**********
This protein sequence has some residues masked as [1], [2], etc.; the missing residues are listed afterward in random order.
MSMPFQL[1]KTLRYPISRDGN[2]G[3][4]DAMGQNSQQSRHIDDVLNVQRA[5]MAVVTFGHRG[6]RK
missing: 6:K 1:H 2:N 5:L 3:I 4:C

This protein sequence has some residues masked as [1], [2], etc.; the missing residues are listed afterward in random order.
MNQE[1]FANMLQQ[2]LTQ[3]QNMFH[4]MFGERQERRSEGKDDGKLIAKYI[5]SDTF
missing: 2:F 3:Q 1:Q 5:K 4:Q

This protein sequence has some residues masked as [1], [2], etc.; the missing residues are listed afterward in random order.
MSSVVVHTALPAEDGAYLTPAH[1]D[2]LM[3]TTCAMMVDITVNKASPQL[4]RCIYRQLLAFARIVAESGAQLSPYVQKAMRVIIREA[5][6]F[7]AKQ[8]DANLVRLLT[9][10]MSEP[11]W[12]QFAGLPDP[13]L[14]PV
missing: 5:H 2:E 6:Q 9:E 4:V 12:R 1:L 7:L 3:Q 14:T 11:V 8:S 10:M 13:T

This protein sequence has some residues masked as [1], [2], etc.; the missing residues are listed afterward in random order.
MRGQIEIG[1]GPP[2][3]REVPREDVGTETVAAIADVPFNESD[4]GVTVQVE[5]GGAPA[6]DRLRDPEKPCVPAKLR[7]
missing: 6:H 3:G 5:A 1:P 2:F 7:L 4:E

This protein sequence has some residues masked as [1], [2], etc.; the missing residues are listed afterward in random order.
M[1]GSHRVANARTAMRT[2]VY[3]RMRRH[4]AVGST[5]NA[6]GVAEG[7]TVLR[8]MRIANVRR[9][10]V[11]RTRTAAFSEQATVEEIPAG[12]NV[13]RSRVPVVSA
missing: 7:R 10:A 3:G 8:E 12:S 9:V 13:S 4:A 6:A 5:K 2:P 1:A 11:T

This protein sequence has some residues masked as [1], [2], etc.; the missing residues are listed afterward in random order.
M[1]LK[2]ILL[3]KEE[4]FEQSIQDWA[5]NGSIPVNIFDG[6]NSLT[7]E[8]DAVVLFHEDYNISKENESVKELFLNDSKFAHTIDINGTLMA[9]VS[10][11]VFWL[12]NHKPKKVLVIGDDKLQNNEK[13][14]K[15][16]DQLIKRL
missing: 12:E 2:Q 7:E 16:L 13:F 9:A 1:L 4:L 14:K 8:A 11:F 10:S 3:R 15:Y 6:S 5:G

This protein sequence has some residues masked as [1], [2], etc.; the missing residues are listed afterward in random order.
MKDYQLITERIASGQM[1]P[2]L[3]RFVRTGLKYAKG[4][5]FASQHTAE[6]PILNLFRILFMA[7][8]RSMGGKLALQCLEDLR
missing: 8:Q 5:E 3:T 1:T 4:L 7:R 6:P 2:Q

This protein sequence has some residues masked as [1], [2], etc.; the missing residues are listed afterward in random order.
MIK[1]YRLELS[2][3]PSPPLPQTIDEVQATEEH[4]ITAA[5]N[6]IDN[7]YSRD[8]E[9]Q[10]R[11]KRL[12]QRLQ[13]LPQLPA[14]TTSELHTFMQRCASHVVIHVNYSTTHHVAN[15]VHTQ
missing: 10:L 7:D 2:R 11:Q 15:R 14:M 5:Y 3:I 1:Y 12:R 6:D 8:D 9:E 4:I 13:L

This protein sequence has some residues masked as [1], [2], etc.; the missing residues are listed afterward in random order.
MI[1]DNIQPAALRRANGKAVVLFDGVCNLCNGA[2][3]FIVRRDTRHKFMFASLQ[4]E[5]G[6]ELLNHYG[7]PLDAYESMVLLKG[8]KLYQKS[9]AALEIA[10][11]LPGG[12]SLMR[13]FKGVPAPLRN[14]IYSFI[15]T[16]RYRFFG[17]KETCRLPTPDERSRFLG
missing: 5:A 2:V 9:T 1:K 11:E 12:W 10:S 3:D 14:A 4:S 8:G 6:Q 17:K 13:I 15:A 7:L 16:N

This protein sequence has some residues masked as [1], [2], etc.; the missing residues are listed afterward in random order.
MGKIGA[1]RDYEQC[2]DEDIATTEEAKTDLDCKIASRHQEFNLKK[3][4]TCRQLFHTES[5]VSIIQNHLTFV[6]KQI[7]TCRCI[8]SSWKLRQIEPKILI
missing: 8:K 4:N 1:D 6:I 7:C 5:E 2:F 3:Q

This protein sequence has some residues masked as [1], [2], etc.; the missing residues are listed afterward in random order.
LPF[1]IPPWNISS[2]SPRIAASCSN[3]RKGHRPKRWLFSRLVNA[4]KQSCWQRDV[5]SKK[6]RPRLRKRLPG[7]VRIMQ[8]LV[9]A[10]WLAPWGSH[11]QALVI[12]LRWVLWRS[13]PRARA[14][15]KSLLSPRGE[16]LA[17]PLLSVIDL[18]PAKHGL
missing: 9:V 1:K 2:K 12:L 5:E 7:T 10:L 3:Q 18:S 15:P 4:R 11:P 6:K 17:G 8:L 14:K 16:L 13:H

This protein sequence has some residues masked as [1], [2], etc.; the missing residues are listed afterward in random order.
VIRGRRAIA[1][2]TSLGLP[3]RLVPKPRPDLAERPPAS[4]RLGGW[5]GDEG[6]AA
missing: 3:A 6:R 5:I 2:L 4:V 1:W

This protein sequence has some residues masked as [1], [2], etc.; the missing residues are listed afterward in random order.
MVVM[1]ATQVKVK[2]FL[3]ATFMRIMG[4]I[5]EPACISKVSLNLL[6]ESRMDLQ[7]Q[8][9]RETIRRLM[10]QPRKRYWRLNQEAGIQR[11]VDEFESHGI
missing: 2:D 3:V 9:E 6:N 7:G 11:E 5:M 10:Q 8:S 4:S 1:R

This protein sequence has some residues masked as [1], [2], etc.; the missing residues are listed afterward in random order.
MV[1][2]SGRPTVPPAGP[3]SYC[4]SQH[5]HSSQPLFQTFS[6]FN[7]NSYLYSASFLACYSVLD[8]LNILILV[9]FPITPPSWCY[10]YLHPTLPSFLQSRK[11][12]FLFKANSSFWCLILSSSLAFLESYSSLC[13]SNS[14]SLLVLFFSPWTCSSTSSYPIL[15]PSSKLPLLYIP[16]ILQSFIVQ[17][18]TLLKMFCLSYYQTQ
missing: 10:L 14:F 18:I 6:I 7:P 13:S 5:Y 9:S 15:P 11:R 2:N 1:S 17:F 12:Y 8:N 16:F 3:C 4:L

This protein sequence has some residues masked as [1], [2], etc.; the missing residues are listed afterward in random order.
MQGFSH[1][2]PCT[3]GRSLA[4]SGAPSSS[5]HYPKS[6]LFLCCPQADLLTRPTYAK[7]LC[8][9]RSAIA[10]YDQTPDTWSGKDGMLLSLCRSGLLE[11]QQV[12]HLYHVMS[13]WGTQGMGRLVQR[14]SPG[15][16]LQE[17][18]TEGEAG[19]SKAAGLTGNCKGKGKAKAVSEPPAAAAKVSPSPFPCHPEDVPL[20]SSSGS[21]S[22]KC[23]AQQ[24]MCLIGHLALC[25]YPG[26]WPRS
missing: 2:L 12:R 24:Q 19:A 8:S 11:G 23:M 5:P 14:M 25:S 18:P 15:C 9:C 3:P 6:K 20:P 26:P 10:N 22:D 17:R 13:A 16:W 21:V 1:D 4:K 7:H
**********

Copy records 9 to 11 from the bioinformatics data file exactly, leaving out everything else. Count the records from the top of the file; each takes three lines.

This protein sequence has some residues masked as [1], [2], etc.; the missing residues are listed afterward in random order.
MI[1]DNIQPAALRRANGKAVVLFDGVCNLCNGA[2][3]FIVRRDTRHKFMFASLQ[4]E[5]G[6]ELLNHYG[7]PLDAYESMVLLKG[8]KLYQKS[9]AALEIA[10][11]LPGG[12]SLMR[13]FKGVPAPLRN[14]IYSFI[15]T[16]RYRFFG[17]KETCRLPTPDERSRFLG
missing: 5:A 2:V 9:T 1:K 11:E 12:W 10:S 3:D 14:A 4:S 8:G 6:Q 17:K 13:I 15:A 7:L 16:N

This protein sequence has some residues masked as [1], [2], etc.; the missing residues are listed afterward in random order.
MGKIGA[1]RDYEQC[2]DEDIATTEEAKTDLDCKIASRHQEFNLKK[3][4]TCRQLFHTES[5]VSIIQNHLTFV[6]KQI[7]TCRCI[8]SSWKLRQIEPKILI
missing: 8:K 4:N 1:D 6:I 7:C 5:E 2:F 3:Q

This protein sequence has some residues masked as [1], [2], etc.; the missing residues are listed afterward in random order.
LPF[1]IPPWNISS[2]SPRIAASCSN[3]RKGHRPKRWLFSRLVNA[4]KQSCWQRDV[5]SKK[6]RPRLRKRLPG[7]VRIMQ[8]LV[9]A[10]WLAPWGSH[11]QALVI[12]LRWVLWRS[13]PRARA[14][15]KSLLSPRGE[16]LA[17]PLLSVIDL[18]PAKHGL
missing: 9:V 1:K 2:K 12:L 5:E 7:T 10:L 3:Q 18:S 15:P 4:R 11:P 6:K 17:G 8:L 14:K 16:L 13:H